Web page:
Nahr, who carries both Swiss and Canadian passports, currently lives in Nairobi, Kenya. He, like so many others here, had his first show at Visa in 2009 on work he produced in the Congo. “It was a big break and propelled me into the industry,” he says.

Laurence Geai, Troubled Waters

© Laurence Geai/ Sipa Press

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Suzya is a Bedouin village in Palestine, Area C. Around the Suzya colony. The pipe that feeds the settlers came under their land but the villagers are not eligible. Mekorot, the Israeli company responsible for distributing the water does not wish to give access because the state wants to destroy the Bedouin tents. In summer the wells are empty. A little girl cools off in the kitchen sink.

Laurence Geai’s Troubled Waters tackles an issue that doesn’t easily lend itself to visuals: the water war between Israel and Palestine. According to the World Bank, on average, an Israeli citizen has access to four times more water than a Palestinian. In the West Bank some Bedouin communities only have five gallons of water per person per day. In the Gaza Strip, the situation is dire: 96 percent of the water is not fit for human consumption, either because it is polluted or has a high salt content because too much water is extracted upstream. Water costs up to six times more here than in Israel, particularly for desalinated water, which the Palestinians must buy from private dealers.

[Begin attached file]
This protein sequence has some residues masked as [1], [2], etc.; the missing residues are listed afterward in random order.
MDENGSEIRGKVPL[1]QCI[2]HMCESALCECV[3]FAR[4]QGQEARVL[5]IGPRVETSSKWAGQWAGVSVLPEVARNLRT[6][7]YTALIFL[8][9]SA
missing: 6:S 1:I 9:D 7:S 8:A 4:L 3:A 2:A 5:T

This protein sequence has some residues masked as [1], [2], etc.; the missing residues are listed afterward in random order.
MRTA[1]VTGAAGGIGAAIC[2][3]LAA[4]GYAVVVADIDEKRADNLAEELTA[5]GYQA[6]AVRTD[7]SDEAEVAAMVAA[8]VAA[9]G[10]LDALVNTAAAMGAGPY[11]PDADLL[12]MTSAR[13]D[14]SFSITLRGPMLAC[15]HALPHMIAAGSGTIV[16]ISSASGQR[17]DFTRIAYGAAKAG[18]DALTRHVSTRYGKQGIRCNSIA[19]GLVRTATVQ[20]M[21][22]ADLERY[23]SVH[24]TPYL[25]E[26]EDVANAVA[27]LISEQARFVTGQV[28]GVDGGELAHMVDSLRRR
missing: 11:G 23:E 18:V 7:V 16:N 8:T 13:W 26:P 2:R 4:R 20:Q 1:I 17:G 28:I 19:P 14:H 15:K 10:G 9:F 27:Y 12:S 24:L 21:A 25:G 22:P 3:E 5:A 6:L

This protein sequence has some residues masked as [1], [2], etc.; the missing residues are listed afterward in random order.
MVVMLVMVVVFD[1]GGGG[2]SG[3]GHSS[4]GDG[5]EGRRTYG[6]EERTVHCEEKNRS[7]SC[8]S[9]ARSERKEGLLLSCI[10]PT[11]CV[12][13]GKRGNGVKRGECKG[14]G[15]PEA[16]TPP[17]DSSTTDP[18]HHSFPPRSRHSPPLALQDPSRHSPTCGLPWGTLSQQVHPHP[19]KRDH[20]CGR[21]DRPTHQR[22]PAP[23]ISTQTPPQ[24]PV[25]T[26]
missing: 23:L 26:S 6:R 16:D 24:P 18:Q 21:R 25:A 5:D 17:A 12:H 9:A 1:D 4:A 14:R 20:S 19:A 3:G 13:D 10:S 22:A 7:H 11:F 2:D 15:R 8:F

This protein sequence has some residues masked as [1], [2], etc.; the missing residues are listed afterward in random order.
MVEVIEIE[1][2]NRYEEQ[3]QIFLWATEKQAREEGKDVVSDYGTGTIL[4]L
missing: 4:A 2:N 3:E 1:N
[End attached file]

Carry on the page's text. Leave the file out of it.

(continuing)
© Laurence Geai/ Sipa Press

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A man outside what was once his home. He has hooked up a pipe to a well, but the water is unfit for human consumption, as is 96 percent of the water from the part of the coastal aquifer under the Gaza Strip. Upstream, it is overtapped by Israel, then seawater flows into it, as does pesticide-contaminated runoff from farmland. During the war, forty percent of the water network and infrastructure in the Gaza Strip were damaged or destroyed. Shuja’iyya district, Gaza City, Palestine, February 2015.

Geai who usually covers conflicts in places such as Aleppo, the Central African Republic and Syria, needed a break from conflict photography and wanted to tell a “peace” story. The challenge for Geai, a French photojournalist who has only been working professionally for about three years after studying business and working in the fashion industry, was how to visually represent the statistics. She knew it would be a complicated story to tell and took four trips between 2015 and 2016, spending one month at a time.

© Laurence Geai/ Sipa Press

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Park Ein Fara, a free water source in Palestinian territory managed by the Israelis. Israelis bathe here with Palestinians.

“I use photography to satisfy my curiosity, “says Geai. “I wanted to see how people used water in daily life in Gaza, the West Bank and Israel, so I spoke to people about water and asked them to show me what it meant to them.” The photographs range from the factual to the daily moments of difficulty that suggest the preciousness of water: a woman washing dishes in a small bin with a trickle of water from a sponge; a child cooling off in a sink; children pushing water jugs in a small wheel barrow, jugs that need to be filled every day; a woman using bath water to flush a toilet; a man standing amid the rubble that used to be his house, drinking from a hose that he hooked up to a well even though the water is not potable. Geai contrasts these images with photographs of swimming pools at tourist hotels in Israel, or lush vegetation on Israeli farms.